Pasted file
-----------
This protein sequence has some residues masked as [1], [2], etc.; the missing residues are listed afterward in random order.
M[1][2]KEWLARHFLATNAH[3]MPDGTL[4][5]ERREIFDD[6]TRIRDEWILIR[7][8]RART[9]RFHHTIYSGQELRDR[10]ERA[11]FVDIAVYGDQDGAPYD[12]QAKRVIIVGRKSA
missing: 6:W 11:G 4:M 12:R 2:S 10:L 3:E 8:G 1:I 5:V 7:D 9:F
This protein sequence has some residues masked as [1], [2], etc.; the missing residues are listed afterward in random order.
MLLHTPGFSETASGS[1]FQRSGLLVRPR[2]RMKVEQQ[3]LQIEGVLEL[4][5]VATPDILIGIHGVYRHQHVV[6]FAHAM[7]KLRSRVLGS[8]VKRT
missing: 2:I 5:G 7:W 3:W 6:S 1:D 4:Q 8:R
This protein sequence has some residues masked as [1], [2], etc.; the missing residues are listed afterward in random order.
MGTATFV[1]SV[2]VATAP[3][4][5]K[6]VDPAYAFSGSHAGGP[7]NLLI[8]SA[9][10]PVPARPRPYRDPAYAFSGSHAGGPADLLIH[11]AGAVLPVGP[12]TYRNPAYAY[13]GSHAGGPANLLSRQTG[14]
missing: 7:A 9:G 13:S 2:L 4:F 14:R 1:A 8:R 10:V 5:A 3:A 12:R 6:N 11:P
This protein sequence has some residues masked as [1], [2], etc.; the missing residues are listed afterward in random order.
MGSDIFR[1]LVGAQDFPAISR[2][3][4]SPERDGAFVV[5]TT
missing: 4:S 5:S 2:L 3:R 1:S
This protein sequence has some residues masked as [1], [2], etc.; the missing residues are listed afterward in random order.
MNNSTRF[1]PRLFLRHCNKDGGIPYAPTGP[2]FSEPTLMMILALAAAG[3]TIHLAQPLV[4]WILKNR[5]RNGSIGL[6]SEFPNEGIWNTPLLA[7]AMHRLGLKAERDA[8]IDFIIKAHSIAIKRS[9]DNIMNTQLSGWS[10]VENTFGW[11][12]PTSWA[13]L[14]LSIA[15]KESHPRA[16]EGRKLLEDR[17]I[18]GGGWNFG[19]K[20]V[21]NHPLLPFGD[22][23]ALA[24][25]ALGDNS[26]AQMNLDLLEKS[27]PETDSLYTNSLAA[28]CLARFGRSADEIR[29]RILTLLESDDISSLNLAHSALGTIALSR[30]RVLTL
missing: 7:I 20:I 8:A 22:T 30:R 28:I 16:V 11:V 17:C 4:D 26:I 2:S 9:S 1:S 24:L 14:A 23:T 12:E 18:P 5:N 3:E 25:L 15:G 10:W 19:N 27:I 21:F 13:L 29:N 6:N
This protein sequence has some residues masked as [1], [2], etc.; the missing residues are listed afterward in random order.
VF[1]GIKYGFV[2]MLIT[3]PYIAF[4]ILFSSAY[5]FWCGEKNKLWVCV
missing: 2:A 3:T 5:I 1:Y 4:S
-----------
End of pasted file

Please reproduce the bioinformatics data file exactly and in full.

This protein sequence has some residues masked as [1], [2], etc.; the missing residues are listed afterward in random order.
M[1][2]KEWLARHFLATNAH[3]MPDGTL[4][5]ERREIFDD[6]TRIRDEWILIR[7][8]RART[9]RFHHTIYSGQELRDR[10]ERA[11]FVDIAVYGDQDGAPYD[12]QAKRVIIVGRKSA
missing: 6:W 11:G 4:M 12:R 2:S 10:L 3:E 8:G 1:I 5:V 7:D 9:F
This protein sequence has some residues masked as [1], [2], etc.; the missing residues are listed afterward in random order.
MLLHTPGFSETASGS[1]FQRSGLLVRPR[2]RMKVEQQ[3]LQIEGVLEL[4][5]VATPDILIGIHGVYRHQHVV[6]FAHAM[7]KLRSRVLGS[8]VKRT
missing: 2:I 5:G 7:W 3:W 6:S 1:D 4:Q 8:R
This protein sequence has some residues masked as [1], [2], etc.; the missing residues are listed afterward in random order.
MGTATFV[1]SV[2]VATAP[3][4][5]K[6]VDPAYAFSGSHAGGP[7]NLLI[8]SA[9][10]PVPARPRPYRDPAYAFSGSHAGGPADLLIH[11]AGAVLPVGP[12]TYRNPAYAY[13]GSHAGGPANLLSRQTG[14]
missing: 7:A 9:G 13:S 2:L 4:F 14:R 1:A 8:R 10:V 5:A 3:A 12:R 6:N 11:P
This protein sequence has some residues masked as [1], [2], etc.; the missing residues are listed afterward in random order.
MGSDIFR[1]LVGAQDFPAISR[2][3][4]SPERDGAFVV[5]TT
missing: 4:S 5:S 2:L 3:R 1:S
This protein sequence has some residues masked as [1], [2], etc.; the missing residues are listed afterward in random order.
MNNSTRF[1]PRLFLRHCNKDGGIPYAPTGP[2]FSEPTLMMILALAAAG[3]TIHLAQPLV[4]WILKNR[5]RNGSIGL[6]SEFPNEGIWNTPLLA[7]AMHRLGLKAERDA[8]IDFIIKAHSIAIKRS[9]DNIMNTQLSGWS[10]VENTFGW[11][12]PTSWA[13]L[14]LSIA[15]KESHPRA[16]EGRKLLEDR[17]I[18]GGGWNFG[19]K[20]V[21]NHPLLPFGD[22][23]ALA[24][25]ALGDNS[26]AQMNLDLLEKS[27]PETDSLYTNSLAA[28]CLARFGRSADEIR[29]RILTLLESDDISSLNLAHSALGTIALSR[30]RVLTL
missing: 7:I 20:I 8:A 22:T 30:R 28:I 16:V 11:V 17:C 4:D 26:I 2:S 9:S 1:S 24:L 14:A 23:T 12:E 18:P 5:N 3:E 25:L 15:G 10:W 19:N 27:I 21:F 13:L 29:N 6:N
This protein sequence has some residues masked as [1], [2], etc.; the missing residues are listed afterward in random order.
VF[1]GIKYGFV[2]MLIT[3]PYIAF[4]ILFSSAY[5]FWCGEKNKLWVCV
missing: 2:A 3:T 5:I 1:Y 4:S